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Working methods

Far from being a solely technical matter, certification is a new field of competence and intervention for the Cour des comptes. The final objective is to provide the public with a sure source of clearer, more comprehensible financial and accounting information and a more transparent picture of the financial reality of the Central government and Social Security.

Each year, an order by the First President establishes the programme of work for the divisions for the coming year. The work is organised according to the principle of adversarial procedure and collegiality, to avoid legal, practical and appraisal errors in the rulings and communications sent by the Cour des comptes to the appropriate authorities.

Judges carry out their audit based on documents and on-site investigations. The members of the audit team present the managers of the audited entity with their main observations (facts and analysis). At this stage, only the audit team is involved, and not the Cour des comptes.

During the first collective deliberation, the investigation report is presented during a court session. The head of court presents the findings of the Prosecutor’s Office, the auditor shares their proposals, and these are approved o rejected by the quality reviewer. The collegial body decides on any action to be taken. Then, the draft audit observations (ROP) is sent by the head of court to the audited manager. In certain cases, ROP may be deemed unnecessary. In this cases the Cour des comptes directly establishes its definitive course of action in the first deliberation. The Cour des comptes may also decide to hold a hearing from the managers. The second collective deliberation
(which may if necessay be followed by one or more further collective deliberations) takes place in the same manner as the first one.

- The annual public report examines, through almost twenty themes, the management of State services, local authorities and public bodies, as well as the implementation of public policies.

- The report on the situation and and outlook for public finances is an opportunity for thorough-going analysis of income dynamics, changes in expenditureand the contributing factors, budget management and forecasting systems and ways of exercising better deficit control.

- The report on the performance of finance act is designed to enlighten the budget debate in Parliament and more generally public debate.

- Each year, The Cour des comptes draws up a report on Social security, analysing its financial situation and presenting the findings of the thematic audits it conducts on the various branches of social security.

Besides, (pursuant to paragraph 2 of article 58 of the LOLF), the Cour des comptes conducts all enquiries requested by the Finance and social affairs commissions of both parlimaentary assemblies. These reports are used as a basis for the work of members of parliament in their debates, as well as in hearing of political and administrative managers.

In addition, since 1991, the Cour des comptes has been publishing thematic reports dedicated to subjects of interest to those in charge of public management, as weel as for the general public. (These reports, dedicated to examining public policies, are sometimes the fruit of collaboration with regional and territorial chambers of accounts).

Finally, it has been producing reports on bodies calling on public generosity, regarding the mission of auditing the use of funds statements of charities that collect funds from the public.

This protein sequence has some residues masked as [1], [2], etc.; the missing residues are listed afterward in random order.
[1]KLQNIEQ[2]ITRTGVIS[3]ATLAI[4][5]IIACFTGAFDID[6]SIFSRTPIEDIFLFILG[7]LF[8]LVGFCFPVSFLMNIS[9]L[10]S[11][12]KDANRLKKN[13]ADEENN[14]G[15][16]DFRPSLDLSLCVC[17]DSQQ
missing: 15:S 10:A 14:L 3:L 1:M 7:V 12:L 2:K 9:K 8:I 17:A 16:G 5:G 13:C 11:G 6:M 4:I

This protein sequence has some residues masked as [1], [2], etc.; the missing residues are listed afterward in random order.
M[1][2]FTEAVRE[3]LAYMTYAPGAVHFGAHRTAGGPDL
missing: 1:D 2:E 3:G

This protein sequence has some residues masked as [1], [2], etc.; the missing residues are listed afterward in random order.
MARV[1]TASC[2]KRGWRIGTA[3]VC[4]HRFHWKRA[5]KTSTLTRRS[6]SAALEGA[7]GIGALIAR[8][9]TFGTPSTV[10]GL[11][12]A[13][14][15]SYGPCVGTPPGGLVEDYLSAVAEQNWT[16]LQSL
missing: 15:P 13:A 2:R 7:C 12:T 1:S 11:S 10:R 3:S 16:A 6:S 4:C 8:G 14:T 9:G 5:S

The Cour des comptes makes recommendations in all its publications. It systematically monitors the outcome of these by scheduling follow-up audits. Each year, it summarises the resulted obtained in the second volume of the public report. As of the end of 2015, over 70 % percent of its proposals had been fully or partially followed.

This independence is based on its status as a court, which has been the case since it was founded in 1807, (as declared by the Constitutional Council in its decision dated 25 july 2001 on the constitutional by finance act concerning its freedom of programming).

This was reinforced when the Cour des comptes became self-governing- a recent change taking effect when the institution was placed in charge of certifying the State’s accounts. Thanks to its institutional status, the Cour des comptes enjoys three-fold freedom : freedom to programme its controls, adopt its own positions and publish its reports.

The independance of the institution also arises from the independance of its members, who are permanent judges. (Their statutory guarantees have been reinforced since 2006). It is also a central government of mind and practice. In this respect, the independence of the Cour des comptes is firmly established in custom thanks to its prestige and long-standing existence.


As an audit office, the Cour des comptes controls the use of public funds. These controls are often assimilated to performance audits. These controls are administrative controls, they cannot lead to a ruling. The Cour des comptes has no mandate to judge the public managers. The General prosecutor’s office is the link between the Cour des comptes and the judicial authorities. Depending on the audit findings of the Cour des comptes, it refers suspected criminal offences to the legal authorities. For instance, the Budget and finance disciplinary court (CDBF) may judge public managers who seriously misconducted or violated public financial.

As a court, the Cour des comptes has the power to impose sanctions for irregularities in public management through the ruling of public accounting officer’accounts. public accounting officer are personnaly and financially responsible regarding the compliance of all operations (receipts and expenditure) which they control. In the event of irregularities, it may require the repayment of wrongfully paid or unpaid sums by the accountant in question. This is known as a statement of default (mise en débet). Furthermore, the Cour des comptes may issue rulings imposing fines for delays in producing accounts

Auditing focuses on using investigation methods to detect discrepancies between the management and accounts of an entity on the one hand and a standard on the other, from a mainly critical standpoint.

Evaluation, meanwhile, is not aimed at apportioning blame, still less at designating who is responsible. It starts with a neutral outlook and seeks to higlight positive aspects as well as criticising negative aspects. It may help to confirm a public policy or call into question its very existence, if this policy does not appear to be appropriate. The neutrality of the Cour des comptes,its independence, vast remit and its working methods based on collective responsibility and fair hearing all help to ensure evaluations are conducted properly and thoroughly.